People have been using artificial neural networks to try and predict financial markets for decades. In the new millennium, the algorithms that train the networks to do such things have improved, but not fundamentally changed: what has changed is the raw computing power driving them, which has increased by half a dozen orders of magnitude in the last 30 years.
So now we are experiencing another AI summer; events like Google buying the machine learning system Deep Mind for $600m made big headlines, as do rumours of secretive hedge funds forming machine learning divisions to do quantitative modelling of markets.
"It's a rather old hat," says Professor Jürgen Schmidhuber, pioneer of widely used methods for deep learning in neural networks which his research group has published since 1991. His team's algorithms are now driving the speech recognition in Android phones, translation from one language to another, or image understanding.
He added: "Although some hedge funds don't know too much about AI they act as if they did, hinting at amazing secret algorithms they cannot to talk about without risking informing the competition."
Schmidhuber said people have used neural networks to predict stock markets with varying degrees of success. The difference today is that computers are one million times better than 25 or 30 years ago and you can train networks that are a million times bigger than those used back then. Asked if his award-winning technology is a good fit for finance, Schmidhuber said: "to some extent, although quite a few modifications are required."
With stocks and shares, you have a lot of noise in the data, and the ratio between noise and signal is very high. Some hedge funds are hiring physicists or astronomers with a track record of making sense of tiny signals among noisy data points. For decades machine learning has been an ingredient in these models to improve the predictability of certain events. This can help to increase the expected value of your investment. On the other hand, you can't make sure that it's not going to go down because there are unpredictable events including crashes which sometimes seem to come out of nowhere.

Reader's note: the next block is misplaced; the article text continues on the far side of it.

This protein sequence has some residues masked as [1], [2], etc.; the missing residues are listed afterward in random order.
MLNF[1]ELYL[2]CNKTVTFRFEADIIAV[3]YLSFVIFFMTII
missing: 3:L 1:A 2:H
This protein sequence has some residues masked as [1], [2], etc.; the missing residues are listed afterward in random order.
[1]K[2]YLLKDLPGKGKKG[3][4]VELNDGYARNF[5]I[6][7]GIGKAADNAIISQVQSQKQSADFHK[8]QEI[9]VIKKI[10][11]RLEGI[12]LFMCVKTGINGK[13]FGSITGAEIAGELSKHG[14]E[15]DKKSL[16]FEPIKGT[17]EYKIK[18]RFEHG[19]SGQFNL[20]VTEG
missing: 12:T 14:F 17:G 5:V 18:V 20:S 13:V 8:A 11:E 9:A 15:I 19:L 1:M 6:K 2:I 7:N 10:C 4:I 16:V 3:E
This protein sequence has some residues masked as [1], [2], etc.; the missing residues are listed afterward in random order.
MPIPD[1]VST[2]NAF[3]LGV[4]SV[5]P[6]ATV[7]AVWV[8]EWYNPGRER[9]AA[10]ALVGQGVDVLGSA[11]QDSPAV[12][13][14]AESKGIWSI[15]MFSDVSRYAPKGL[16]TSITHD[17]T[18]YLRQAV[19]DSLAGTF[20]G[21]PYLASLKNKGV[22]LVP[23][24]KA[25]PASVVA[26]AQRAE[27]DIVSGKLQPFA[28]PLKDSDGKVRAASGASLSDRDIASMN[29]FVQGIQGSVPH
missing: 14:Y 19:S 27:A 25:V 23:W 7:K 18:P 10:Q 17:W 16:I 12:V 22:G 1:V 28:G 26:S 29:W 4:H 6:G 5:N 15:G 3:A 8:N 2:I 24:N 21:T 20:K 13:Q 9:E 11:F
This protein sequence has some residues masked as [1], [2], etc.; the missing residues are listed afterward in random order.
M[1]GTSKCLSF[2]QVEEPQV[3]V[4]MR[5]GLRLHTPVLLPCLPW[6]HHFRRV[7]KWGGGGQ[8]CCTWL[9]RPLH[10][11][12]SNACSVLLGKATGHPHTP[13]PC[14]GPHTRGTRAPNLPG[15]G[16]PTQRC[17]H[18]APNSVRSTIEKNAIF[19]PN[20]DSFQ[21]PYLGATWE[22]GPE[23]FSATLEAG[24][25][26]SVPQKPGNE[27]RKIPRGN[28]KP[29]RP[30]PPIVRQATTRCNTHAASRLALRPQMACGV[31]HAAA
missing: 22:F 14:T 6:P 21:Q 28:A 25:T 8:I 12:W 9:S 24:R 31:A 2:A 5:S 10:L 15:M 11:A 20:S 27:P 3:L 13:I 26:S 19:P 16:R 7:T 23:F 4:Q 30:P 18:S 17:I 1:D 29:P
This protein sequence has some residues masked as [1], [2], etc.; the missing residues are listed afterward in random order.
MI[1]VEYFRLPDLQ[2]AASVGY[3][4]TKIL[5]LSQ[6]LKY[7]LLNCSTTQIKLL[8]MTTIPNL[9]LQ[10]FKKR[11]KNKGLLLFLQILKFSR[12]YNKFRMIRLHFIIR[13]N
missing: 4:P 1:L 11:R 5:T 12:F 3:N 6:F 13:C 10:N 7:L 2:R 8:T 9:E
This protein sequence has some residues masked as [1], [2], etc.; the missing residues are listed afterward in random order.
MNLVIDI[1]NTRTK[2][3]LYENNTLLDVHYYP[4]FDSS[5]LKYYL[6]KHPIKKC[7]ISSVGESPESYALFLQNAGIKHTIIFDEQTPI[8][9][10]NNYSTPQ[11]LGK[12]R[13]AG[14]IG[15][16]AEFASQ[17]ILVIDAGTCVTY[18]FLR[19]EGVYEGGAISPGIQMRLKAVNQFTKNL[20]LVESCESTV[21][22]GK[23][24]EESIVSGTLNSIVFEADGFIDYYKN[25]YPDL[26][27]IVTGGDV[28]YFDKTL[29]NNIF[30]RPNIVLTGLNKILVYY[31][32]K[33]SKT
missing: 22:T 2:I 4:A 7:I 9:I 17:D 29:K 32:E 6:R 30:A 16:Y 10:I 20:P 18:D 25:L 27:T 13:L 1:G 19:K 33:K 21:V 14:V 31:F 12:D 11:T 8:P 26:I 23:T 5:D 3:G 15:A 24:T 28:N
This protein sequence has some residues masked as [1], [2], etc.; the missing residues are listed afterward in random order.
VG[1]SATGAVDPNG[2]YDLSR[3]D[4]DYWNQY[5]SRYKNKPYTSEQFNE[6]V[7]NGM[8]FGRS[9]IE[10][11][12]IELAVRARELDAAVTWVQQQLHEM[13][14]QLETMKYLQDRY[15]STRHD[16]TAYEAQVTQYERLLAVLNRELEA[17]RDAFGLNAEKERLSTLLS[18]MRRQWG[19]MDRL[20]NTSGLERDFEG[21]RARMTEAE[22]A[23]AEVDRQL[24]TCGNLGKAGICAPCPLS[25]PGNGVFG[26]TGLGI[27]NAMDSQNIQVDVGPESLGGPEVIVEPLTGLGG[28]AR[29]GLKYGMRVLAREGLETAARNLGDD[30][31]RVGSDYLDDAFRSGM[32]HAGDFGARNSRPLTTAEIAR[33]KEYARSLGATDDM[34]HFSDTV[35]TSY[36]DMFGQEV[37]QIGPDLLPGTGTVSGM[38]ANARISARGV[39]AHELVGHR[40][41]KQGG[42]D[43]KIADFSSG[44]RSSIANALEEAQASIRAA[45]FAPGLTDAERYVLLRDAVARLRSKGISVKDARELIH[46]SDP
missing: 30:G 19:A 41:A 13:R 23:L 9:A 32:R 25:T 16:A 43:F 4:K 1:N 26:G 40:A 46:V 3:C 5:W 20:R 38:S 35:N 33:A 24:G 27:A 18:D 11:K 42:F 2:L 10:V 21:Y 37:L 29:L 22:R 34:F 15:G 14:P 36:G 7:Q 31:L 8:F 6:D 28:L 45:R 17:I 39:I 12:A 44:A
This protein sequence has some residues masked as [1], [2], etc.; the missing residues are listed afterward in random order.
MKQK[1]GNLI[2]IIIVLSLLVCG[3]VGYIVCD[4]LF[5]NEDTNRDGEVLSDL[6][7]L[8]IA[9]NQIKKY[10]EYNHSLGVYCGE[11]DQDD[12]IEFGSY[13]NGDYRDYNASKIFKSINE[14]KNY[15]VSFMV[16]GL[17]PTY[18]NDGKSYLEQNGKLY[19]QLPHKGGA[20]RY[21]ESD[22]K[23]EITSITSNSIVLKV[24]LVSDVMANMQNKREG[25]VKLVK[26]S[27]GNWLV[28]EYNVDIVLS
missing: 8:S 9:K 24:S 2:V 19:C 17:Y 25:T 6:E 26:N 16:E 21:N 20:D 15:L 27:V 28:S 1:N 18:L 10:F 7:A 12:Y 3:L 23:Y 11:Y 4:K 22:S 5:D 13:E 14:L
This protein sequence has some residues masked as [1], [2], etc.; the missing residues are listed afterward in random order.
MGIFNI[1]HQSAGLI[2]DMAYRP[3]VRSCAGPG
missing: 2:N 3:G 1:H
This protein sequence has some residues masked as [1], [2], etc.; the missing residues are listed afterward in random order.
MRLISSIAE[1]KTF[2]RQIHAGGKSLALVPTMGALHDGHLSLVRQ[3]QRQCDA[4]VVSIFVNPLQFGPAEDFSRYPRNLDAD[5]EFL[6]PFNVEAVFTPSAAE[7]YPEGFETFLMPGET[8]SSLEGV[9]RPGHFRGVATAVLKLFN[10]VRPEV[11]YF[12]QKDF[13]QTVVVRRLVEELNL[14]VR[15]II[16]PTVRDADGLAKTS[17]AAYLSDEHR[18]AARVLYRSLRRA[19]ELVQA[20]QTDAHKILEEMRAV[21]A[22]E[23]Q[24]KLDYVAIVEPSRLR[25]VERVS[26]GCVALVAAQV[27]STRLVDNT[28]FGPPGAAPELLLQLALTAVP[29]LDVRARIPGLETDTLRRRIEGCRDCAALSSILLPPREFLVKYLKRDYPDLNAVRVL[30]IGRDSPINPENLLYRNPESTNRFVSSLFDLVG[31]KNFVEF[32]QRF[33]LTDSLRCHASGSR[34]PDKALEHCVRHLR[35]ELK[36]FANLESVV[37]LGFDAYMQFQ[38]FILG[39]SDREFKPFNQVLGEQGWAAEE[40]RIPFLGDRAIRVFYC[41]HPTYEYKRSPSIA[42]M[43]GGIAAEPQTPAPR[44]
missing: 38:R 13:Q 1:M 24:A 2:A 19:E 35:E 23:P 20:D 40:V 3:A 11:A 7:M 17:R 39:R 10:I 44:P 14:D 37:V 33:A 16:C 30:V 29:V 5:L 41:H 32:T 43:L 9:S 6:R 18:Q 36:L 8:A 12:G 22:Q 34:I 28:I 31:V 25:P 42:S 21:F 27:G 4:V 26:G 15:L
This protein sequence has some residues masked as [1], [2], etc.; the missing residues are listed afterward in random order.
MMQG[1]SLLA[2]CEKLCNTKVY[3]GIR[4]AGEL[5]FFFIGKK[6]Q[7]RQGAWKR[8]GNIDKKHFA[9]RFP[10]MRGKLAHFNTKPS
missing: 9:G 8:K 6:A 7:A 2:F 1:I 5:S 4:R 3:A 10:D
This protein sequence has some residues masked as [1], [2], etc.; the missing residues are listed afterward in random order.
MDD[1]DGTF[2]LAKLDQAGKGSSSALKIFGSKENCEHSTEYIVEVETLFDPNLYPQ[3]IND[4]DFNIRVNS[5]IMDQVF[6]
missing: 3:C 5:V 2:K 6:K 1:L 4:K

Schmidhuber said that variants of networks with millions of connections that learn to recognise or predict videos can also be applied to financial data. "Streams of real numbers come in, representing time series such as stock chart data. One can try to use that to predict tomorrow's stock market.
"But one can also use all kinds of additional data, such as newspaper articles or even facial expressions of traders, which your system might learn to translate into better predictions of stock market prices in the next second or hour or day or whatever.
"All of that is just a mapping from sequences of data points to other sequences of data points and you can learn such a mapping through our deep (usually recurrent) neural networks and then over time you can test your system based on unseen data, because nobody cares if you are performing well on the past data; the only thing that counts is how well you perform on the unseen data."
A deep learning model must become adept at ignoring "noise" and irrelevant information within data patterns. "The network has to learn from the data which of these many events are noise or non-informative stuff to be ignored. The network adjusts its connections to get rid of the noise and to focus on important things; on the signal as opposed to the noise. In principle, the network can learn that by itself."
A human brain has 10 billion processors at least in the neocortex where the interesting computations take place and each of them is connected to 10,000 other neurons. Artificial networks are still much smaller than that, but they are getting there.
"Your brain has over 100,000 billion connections. Our largest artificial networks at the moment have only maybe a billion or so. But every ten years computers are getting faster by a factor of 100 per British pound, which means that in 30 years you gain a factor of a million," said Schidhuber.
Schmidhuber believes that within only a few decades we will have something like human-level artificial intelligence. His next goal is animal-like AI; something akin to a capuchin monkey that can abstractly reason about the world, look ahead and plan in a way that our machines cannot do yet well. He thinks that the step from animal-level AI to human-level AI will not be huge because it took evolution much longer to go from zero to a monkey than from a monkey to a human.
"Everything is going to change in a way that is hard to predict. In not so many years we will have cheap computers with the raw computational power of a human brain. A few decades later, a cheap computer may compute as much as all human brains combined – and everything is going to change; every aspect of civilisation is going to be affected and transformed by that.
"However, one man like myself trying to predict the future of civilisation and its machines, that's a bit like a single neuron in my brain trying to predict what my entire brain is going to do."